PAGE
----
Message from Quarantine Island nr 2, Mels Dees

Terschelling, April 5, 2020

Islands have always played an important role in my life and work. I was raised on an island in Zealand –  Walcheren – and I spent years and years roaming its beaches. Later, I visited and lived in places like Taquile (Titicaca), Becquia and the Grenadines. Marielle and I explored even more remote islands:  Iceland, Tasmania, and Naoshima, among others. And last year we spent a rather cold and damp, but entirely satisfying summer on the Faroër islands. All the time, islands to us were a place to concentrate on our work and forget about the distractions of everyday life.

Faroe Islands (181 patients)

But things are changing. Living and working on Crete in the early 1980’s, I had to take the ferry to Athens to send texts by fax to my publisher- there wasn’t a serviceable fax machine on the island.  Now, there’s hardly any place in this world without Wifi or Internet connection. It’s a simple market mechanism: if you have a hostel or a holiday cottage without Wifi, the guests just won’t come. The good thing about being on our Quarantine Island is, that while we are more or less bombarded with overviews of an unfolding global drama, we have the time and peace & quiet to concentrate on smaller and possibly more important things.

A grand view of our present island cottage – mark the earth’s curve…

And the green stuff popping up around our house

So much for island philosophy. Although… I haven’t mentioned yet that we are simultaneously working on another (island) project. At the end of the year, if the all-powerful Crown allows, Marielle and I will have an exhibition with Katy Woodroffe from Tasmania. We revisited the island almost two years ago, and I was again overwhelmed by the homely weirdness of the place. The show will be in the Dutch town of Schijndel, at the end of this year.

From a series of stereo photographs made in Tasmania (2006)

One of the most disturbing stories about Tasmania is this: about 10.000 years ago, the land bridge between Tasmania and Australia was washed away by the rising sea level. The aboriginals living in Tasmania were isolated from their mainland family and, over the course of the centuries, they lost their culture.
They almost completely forgot how to make clothes, fire or tools and lived on the island’s beaches, naked and subsisting mostly on shellfish. The story is remarkably similar to that of the Haush Indigenas in Tierra del Fuego, and like them they were an easy prey for the white men, when they came.

Possible tools, digital watercolour, 2020

So for the coming exhibition I am developing ideas about disappearing and emerging tools, making watercolour notes on the computer to prepare for a ceramic session in Guldagergaard, Denmark. Again, if the Corona gods allow, we’ll be working there this autumn and I want to make series of crumbling ceramic works, somewhere in between tools, protheses, and natural objects. The gallery’s floor as a beach. And beachcombing along Terschelling’s coastline helps a lot, of course.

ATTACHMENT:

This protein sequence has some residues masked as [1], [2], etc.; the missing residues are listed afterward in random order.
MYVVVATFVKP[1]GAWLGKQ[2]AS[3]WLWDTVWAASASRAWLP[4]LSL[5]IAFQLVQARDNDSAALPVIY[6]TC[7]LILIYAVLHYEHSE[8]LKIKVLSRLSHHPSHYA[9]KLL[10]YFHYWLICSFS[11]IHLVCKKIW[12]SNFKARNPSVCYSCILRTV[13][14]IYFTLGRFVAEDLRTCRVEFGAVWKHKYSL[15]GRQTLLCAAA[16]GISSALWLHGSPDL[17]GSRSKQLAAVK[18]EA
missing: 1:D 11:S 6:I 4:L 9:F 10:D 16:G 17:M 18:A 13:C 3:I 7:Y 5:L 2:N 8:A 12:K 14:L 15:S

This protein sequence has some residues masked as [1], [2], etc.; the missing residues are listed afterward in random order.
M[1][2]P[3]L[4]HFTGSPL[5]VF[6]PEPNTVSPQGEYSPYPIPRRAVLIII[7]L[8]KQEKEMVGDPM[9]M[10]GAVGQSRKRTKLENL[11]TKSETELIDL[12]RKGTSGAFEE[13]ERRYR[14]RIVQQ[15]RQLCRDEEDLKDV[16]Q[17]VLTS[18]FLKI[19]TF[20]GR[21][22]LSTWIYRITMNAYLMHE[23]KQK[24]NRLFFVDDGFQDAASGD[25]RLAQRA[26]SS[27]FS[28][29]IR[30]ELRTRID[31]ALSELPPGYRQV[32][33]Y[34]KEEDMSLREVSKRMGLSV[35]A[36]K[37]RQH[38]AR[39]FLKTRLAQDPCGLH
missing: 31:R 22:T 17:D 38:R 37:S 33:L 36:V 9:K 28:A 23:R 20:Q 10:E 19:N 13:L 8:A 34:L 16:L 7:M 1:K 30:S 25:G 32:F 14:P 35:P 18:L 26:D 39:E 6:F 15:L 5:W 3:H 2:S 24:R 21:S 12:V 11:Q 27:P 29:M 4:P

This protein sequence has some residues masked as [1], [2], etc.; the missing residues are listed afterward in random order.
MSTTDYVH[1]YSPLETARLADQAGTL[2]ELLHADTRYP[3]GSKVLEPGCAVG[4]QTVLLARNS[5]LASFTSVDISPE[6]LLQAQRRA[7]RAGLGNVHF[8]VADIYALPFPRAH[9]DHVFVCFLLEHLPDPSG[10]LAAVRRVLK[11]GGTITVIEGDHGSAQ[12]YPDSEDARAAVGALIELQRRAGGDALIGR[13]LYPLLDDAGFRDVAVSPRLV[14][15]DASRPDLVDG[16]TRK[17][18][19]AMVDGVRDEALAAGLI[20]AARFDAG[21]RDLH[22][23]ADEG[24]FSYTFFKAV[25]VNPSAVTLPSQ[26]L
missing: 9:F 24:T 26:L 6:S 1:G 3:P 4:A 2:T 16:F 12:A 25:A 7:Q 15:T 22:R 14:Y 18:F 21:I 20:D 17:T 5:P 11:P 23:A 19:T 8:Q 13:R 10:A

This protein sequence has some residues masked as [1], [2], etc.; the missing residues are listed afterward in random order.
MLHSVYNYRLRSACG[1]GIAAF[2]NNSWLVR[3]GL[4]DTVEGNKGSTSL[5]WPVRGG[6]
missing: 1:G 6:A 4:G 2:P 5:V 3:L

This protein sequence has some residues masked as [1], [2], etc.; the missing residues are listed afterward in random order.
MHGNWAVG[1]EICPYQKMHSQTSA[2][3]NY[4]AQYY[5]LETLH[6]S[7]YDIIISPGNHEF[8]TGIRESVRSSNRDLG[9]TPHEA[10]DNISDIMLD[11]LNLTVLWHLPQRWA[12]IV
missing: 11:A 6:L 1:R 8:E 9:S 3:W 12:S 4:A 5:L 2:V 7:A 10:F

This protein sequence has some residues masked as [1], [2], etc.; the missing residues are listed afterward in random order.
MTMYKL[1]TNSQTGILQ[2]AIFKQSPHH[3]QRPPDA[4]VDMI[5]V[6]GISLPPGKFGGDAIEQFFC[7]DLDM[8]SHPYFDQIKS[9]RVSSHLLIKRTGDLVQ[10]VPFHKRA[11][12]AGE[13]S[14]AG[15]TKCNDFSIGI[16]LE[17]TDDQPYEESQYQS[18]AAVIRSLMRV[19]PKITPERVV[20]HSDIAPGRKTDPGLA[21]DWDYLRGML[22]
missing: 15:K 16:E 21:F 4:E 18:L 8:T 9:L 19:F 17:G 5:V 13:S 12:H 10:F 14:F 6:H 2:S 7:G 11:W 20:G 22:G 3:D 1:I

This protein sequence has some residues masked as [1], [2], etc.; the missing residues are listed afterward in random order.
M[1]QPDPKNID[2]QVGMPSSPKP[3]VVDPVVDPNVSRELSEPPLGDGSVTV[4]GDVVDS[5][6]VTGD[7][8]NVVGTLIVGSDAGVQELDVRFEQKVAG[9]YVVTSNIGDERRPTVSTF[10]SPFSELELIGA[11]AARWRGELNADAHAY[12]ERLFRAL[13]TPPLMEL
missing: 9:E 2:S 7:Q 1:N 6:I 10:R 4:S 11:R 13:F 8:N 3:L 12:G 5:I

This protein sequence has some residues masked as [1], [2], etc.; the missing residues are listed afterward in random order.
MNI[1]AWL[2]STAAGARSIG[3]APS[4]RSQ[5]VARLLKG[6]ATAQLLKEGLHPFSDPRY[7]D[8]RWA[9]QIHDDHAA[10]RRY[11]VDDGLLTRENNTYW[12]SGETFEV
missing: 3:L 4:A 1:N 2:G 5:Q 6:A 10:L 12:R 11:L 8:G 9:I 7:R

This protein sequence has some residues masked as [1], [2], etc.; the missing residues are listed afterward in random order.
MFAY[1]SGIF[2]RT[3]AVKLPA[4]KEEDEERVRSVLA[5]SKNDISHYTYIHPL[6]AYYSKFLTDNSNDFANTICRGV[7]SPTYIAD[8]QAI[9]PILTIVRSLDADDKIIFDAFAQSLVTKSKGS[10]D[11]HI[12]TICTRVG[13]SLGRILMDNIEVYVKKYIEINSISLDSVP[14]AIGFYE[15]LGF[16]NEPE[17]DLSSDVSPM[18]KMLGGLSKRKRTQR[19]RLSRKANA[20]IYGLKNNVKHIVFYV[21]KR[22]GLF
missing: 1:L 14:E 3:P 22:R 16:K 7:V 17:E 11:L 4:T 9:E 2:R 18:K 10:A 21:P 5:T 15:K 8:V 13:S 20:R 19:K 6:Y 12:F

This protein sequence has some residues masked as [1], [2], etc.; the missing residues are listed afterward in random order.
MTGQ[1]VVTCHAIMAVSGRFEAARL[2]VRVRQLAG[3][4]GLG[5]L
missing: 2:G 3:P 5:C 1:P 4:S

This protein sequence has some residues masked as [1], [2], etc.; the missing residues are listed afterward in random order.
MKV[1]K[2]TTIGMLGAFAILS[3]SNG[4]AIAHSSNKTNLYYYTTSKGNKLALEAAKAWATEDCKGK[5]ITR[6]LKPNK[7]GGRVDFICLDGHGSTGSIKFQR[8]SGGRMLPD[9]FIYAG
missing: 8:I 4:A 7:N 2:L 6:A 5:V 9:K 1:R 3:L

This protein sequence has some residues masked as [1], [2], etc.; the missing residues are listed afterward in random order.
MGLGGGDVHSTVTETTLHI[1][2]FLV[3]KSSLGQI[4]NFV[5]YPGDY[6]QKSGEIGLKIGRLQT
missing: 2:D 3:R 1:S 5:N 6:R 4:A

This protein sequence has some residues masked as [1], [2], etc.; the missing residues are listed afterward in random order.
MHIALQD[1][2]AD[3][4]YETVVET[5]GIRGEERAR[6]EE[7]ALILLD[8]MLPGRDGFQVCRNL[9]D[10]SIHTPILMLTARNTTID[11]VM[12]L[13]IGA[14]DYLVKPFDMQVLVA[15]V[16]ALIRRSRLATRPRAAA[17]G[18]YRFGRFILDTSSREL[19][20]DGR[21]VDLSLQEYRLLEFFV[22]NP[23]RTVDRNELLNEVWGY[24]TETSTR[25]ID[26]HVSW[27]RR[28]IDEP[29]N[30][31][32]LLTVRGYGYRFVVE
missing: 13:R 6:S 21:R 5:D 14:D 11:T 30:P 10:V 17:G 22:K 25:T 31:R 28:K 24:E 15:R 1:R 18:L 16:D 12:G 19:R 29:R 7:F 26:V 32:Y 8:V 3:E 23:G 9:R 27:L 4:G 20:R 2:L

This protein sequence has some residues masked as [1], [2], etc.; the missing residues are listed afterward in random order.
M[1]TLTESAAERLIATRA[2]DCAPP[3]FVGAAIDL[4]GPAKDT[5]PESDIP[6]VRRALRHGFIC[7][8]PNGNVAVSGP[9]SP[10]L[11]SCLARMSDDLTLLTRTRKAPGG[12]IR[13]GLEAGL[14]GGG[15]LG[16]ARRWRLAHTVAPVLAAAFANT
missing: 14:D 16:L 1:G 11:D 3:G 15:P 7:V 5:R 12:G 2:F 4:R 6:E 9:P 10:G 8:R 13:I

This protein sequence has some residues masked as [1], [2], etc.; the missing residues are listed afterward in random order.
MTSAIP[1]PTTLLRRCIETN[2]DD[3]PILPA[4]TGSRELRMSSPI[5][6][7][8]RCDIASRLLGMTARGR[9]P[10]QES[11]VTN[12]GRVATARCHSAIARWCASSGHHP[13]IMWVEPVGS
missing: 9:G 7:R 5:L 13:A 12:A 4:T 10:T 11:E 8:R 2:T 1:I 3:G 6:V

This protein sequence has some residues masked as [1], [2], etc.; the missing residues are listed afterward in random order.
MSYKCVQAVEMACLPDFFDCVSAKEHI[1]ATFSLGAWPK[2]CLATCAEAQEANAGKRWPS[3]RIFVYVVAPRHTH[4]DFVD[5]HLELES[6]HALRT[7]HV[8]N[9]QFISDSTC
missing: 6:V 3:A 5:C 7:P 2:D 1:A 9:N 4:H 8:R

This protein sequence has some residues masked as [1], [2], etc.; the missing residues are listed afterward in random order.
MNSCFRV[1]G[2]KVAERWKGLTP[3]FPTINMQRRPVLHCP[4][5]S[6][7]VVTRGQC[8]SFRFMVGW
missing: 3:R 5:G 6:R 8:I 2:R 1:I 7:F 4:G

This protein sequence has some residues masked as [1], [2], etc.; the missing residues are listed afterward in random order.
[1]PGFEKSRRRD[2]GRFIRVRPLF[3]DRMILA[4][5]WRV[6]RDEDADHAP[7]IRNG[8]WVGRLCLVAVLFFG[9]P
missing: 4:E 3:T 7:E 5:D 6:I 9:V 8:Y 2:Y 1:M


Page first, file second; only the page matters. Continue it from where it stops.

Terschelling, latest update: 1 Corona patient

5 thoughts on “Message from Quarantine Island nr 2, Mels Dees

  1. Good luck with the Tasmania project, I hope it will happen on time!

    Your rich island experience made we eager to share my only real island story (despite the fact that St. Petersburg is located on 40 islands) – in 2013 I took part in the Hermitage archaelogical expedition on uninhabited Berezan island (Ukraine), where the first Ancient Greek colony in the Black sea used to be. No wifi there (at least 7 years ago) and unforgettable time!
    Berezan island

    1. Wow! Wish I’d been there. It looks like the kind of place we would feel at home in (Google presents some tantalising views), but could you send some more information or images? I hope Berezan is not some kind of disputed territory… please tell us all about it! (Do it in a private mail, if you think it’s too boring for the general public).
      When in SPB, we of course visited Kronstadt and Vasilievsky (sorry for the spelling), and we thought they were mesmerising places.

      1. It is really small (1km x 0,5 km) and pretty close to mainland (4 km) but very rich in history and legends!
        berezan
        And Hermitage archaelogical tradition is very strong there. After Greeks who stayed there not for long (but left a LOT to be dug!) as there was no drinking water, it was used by most of the peoples who lived around (slavs, turks) as a transhipment/transfer point.
        dig
        In 19th century is was fortified and then in 1910s used for some military tryouts. And fortified again in the 1930s, so some of the constructions from 1910s and 1930s are still there, some even adapted for the expedition needs!
        katakomb
        inside
        There is also a story about lieutenant Schmidt who was executed on Berezan in 1906 for joining the fleet uprising. He is a vague, utterly mythologized figure. I once read a book composed of his real love letters written to a woman he once met (she came to see him before he was executed and then published the letters) – very touching! And since 1968 there is a monument to Schmidt on Berezan: schmidt beach

  2. Hi Liza,

    I am a bit too close to the bucket to keep bucket lists, but if I had one, Berezan would be on it. Wonderful stories, thank you! We wish you all at P-10 a happy Easter. M&M

    1. Thank you, you too! In Russia we’ll have our ortodox Easter in a week, and this weekend me and my mom planned to be in Helsinki navigating museums as it kinda became a sponateous tradition for us through the past years to visit Helsinki on catholic Easter. Hope travels will come back to our reality soon!

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